April 21, 2010

Caprio's Pension Plan

Marc Comtois

General Treasurer Frank Caprio has released a cliff-notes version of his pension reform plan. It's composed of two options for future retirees and will not affect current retirees. To summarize:
Plan 1 - Combination Play or "Hybrid" Plan: Mimics the Federal plan: most of the plan consists of a fixed pension and his supplemented by a 401(k) style component. Costs for pension component are shared equally by employee and taxpayers. The State would provide a fixed contribution to the 401(k) portion while employees could make elective payments (ie; not required to pay in).

Plan 2 - 401(k) style plan: The 5 and 5: State and employee contribute 5% to a 401(k) style plan. Approximately 5,000 state employees already have this plan and the idea is to give future employees a choice between either plan.

There are no details on how much this will save long-term versus the current system.

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"It's composed of two options for future retirees and will not affect current retirees"

If anyone has hard numbers, please share them. But my understanding is that addressing only future retirees will not do much to solve the state's unfunded pension liability.

Posted by: Monique at April 21, 2010 12:59 PM

I agree with Monique. I understand that Caprio is silent about the billions of dollars that the state owes vested retirees.

Is it possible that Caprio doesn't know about the current funding shortfall? That might explain how the shortfall was permitted to grow to such a huge amount. Maybe Caprio will claim that no one told him about it!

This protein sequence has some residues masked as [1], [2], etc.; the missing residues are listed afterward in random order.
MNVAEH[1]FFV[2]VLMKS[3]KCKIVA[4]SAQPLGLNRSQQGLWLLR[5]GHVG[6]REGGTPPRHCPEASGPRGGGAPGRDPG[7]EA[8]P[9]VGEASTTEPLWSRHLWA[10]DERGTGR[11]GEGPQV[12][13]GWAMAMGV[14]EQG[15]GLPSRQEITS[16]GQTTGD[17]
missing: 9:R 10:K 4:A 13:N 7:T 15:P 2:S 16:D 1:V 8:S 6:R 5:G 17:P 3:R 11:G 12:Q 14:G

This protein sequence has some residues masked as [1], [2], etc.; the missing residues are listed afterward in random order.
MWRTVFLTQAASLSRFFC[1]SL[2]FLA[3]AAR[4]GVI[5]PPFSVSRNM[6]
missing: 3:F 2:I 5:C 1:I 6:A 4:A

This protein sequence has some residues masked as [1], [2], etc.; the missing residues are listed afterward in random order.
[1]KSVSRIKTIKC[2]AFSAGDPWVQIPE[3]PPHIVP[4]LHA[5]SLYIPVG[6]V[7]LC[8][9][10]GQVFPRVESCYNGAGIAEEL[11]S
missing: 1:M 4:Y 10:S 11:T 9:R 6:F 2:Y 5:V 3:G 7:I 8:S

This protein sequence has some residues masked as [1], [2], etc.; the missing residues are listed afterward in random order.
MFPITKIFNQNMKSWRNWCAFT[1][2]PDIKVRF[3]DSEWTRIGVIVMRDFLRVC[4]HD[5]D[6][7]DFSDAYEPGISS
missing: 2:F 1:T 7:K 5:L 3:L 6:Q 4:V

I suggest that the state should start printing its own currency to pay off the retirees. Obama is doing the same thing on the federal level. And like in Cuba, the currency could only be used at stores run by the state -- probably only inferior goods would be sold. But it would also serve as a way for the state to get back at those ungrateful retirees who live in Florida -- try cashing in RI currency in Palm Beach!

Posted by: Bill at April 21, 2010 4:25 PM

There is no way to guarantee that a defined-benefit plan will be actuarially sound. Personally-owned long-term investment plans are the only fair and honest system.

Posted by: BobN at April 21, 2010 7:02 PM

Marc-- You should be fair and put AG Patrick Lynch's pension plan up. It's on his website. And let me tell you what a load of garbage.

Posted by: JB at April 21, 2010 10:12 PM
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